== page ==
Click here to read the article from source: Govt deaf to Maniram's cry for justice

Rema Nagarajan, TNN, 26 July 2009, 05:31 am IST

He's deaf and has cleared the civil services exam three times — in 2005, 2006 and 2009. And yet, he continues to be cheated of his dream job — joining the Indian Administrative Service (IAS). The first time, Maniram Sharma was turned away by the department of personnel and training (DoPT) because there was no policy of accommodating a deaf candidate. The second time he cleared the exam, the policy bottleneck was sorted out. But with a rider — only candidates with less than 70% hearing disability qualify for the IAS provided they cleared the exam. Maniram, being 100% deaf, was not eligible for the service. But he didn't give up.

To improve his hearing, Maniram had a surgical cochlear implant, costing Rs 7.5 lakh. He appeared for the IAS again this year and achieved the highest score in the hearing-impaired category. But his medical examination categorized him as 70% disabled — just a shade higher than the qualifying disability level. The finding itself was strange. Of the 791 candidates selected this year, Maniram's score in the interview was among the top 50 (220/300). And he scored these marks in an interview that required direct interaction — an improbable feat if he were 70% disabled.

Previously, when Maniram had cleared the written exam and reached the interview stage, an LCD projector was used to put questions on a screen. That was in 2005 and 2006 when he was 100% deaf. ENT doctors in Delhi's RML Hospital, where he had his cochlear implant, have certified he has a 100% permanent hearing impairment, discounting the implant done by its own doctors which has now helped him hear.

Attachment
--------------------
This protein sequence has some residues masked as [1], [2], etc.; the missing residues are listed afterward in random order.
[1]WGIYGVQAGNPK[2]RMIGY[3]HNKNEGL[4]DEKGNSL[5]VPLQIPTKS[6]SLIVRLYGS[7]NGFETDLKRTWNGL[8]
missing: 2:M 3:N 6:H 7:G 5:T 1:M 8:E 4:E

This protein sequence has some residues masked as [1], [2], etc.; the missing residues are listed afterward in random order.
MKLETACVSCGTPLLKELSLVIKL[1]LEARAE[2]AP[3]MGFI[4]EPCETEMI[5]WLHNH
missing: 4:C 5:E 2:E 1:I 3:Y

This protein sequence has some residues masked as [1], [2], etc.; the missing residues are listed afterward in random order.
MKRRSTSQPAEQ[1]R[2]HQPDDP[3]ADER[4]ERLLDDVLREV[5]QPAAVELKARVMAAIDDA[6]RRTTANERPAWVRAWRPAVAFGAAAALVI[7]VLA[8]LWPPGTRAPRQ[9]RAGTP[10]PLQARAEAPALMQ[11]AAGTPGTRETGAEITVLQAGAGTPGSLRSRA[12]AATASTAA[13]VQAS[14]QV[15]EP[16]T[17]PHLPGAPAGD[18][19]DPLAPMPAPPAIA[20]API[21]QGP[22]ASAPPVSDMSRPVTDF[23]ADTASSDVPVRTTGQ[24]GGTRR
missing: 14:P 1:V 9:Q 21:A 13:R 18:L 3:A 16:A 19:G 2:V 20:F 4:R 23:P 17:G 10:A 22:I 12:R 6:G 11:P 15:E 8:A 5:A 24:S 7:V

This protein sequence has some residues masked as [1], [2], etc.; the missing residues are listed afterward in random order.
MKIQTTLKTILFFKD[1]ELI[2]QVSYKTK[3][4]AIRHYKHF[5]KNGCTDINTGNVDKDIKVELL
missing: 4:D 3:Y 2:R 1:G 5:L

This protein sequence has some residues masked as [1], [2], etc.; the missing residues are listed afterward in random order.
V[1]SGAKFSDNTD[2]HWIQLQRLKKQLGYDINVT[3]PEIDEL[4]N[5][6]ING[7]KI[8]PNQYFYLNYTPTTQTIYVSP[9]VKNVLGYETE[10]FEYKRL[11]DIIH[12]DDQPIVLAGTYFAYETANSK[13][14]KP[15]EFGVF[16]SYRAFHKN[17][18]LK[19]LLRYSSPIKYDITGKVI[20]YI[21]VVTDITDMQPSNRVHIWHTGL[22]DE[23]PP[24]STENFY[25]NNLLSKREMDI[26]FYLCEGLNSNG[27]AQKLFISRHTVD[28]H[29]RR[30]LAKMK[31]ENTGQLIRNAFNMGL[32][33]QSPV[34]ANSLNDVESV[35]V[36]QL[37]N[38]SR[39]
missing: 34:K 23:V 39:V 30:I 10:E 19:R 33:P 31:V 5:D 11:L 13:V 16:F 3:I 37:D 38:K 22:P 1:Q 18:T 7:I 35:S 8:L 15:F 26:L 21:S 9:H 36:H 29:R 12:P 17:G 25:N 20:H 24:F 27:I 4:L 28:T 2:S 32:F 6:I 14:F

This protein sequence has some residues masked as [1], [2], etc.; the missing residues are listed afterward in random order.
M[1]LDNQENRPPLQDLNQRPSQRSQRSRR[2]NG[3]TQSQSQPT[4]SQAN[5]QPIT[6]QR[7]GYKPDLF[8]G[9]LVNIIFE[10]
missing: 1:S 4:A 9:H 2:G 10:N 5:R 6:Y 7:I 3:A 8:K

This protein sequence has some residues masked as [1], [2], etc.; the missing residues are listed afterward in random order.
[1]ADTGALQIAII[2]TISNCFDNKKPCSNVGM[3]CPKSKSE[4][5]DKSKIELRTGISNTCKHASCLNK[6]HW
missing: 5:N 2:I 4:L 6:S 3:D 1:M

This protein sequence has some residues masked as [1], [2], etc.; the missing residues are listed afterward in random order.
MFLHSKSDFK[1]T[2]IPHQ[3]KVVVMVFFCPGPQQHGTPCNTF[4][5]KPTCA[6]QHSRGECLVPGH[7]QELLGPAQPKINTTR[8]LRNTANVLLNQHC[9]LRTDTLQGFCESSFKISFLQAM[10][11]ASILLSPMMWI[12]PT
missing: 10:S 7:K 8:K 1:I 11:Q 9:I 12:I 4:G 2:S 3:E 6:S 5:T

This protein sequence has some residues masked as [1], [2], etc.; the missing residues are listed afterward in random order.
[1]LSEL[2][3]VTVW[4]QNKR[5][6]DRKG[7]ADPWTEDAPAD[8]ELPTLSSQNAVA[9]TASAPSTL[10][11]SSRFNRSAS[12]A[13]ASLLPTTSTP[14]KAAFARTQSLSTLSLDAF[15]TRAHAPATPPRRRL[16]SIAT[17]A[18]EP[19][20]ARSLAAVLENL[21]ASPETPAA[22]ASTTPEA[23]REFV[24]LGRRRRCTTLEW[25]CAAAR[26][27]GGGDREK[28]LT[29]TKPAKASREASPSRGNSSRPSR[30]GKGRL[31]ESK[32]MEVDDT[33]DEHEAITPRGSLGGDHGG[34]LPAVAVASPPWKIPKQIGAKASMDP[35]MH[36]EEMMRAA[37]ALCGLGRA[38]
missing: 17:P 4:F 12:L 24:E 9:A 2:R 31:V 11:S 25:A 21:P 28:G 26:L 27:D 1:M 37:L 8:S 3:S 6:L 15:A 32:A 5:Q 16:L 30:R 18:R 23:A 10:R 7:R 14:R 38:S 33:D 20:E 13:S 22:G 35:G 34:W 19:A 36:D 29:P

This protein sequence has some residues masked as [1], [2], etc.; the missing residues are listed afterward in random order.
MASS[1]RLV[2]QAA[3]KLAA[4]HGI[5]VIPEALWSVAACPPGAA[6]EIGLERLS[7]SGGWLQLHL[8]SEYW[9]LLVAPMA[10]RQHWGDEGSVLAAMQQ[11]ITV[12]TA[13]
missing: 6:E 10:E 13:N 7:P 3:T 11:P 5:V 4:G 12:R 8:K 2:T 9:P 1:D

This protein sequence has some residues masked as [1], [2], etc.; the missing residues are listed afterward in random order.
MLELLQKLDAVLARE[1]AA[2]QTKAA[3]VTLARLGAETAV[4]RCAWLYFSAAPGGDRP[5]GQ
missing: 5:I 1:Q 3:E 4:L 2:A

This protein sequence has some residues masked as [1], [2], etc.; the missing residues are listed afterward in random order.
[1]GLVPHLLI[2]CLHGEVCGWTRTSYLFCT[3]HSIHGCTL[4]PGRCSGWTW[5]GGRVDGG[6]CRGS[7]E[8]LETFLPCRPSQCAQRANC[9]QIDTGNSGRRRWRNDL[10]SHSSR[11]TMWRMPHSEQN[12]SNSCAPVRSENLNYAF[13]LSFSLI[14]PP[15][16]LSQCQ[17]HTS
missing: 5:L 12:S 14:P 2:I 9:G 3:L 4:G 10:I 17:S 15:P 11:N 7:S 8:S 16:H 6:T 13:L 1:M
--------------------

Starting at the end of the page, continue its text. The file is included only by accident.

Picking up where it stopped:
The ENT doctors' board of Sawai Mansingh Hospital in Rajasthan, his home state, constituted to assess Maniram's hearing, has said that audiometry and other specific tests are required to assess hearing in a patient with a cochlear implant. And these were not available in the institute.

Dr J M Hans, former head of RML's ENT department, who conducted the surgery on Maniram says that the only way to measure the hearing of a person with cochlear implant is with an instrument called electrical BERA or "brainstem evoked response audiometry", which is not available in any government hospital. "The government ought to allow the test, which is available in the private sector, to be used by candidates," he says.

Dr Han's observation raises another question - if this instrument is not available in government hospitals, including RML, how did the doctors measure Maniram's hearing loss as over 70%?

Maniram is from Badangarhi, a remote village in Alwar district, which doesn't even have a school. He started losing his hearing at the age of five, becoming totally deaf by nine. His parents, both illiterate farm labourers, could do little to help. Yet, Maniram continued trudging to the nearest school, 5 km away and cleared class 10 standing fifth in the state board examination and cleared class 12 ranking seventh in the state board.

In his second year in college, he cleared the Rajasthan Public Service Commission (RPSC) examination to become a clerk-cum-typist. He studied and worked during his final year and topped the university in Political Science. He went on to clear the NET (National Eligibility Test). He then gave up his RPSC job and became a lecturer. Not satisfied with that, he became a Junior Research Fellow and completed his Ph.D in Political Science during which time he taught M Phil and MA students in Rajasthan University.

Having completed his Ph.D, Maniram got through the Rajasthan Administrative Service (RAS) and while in service he started trying for the civil services. Will his efforts be in vain?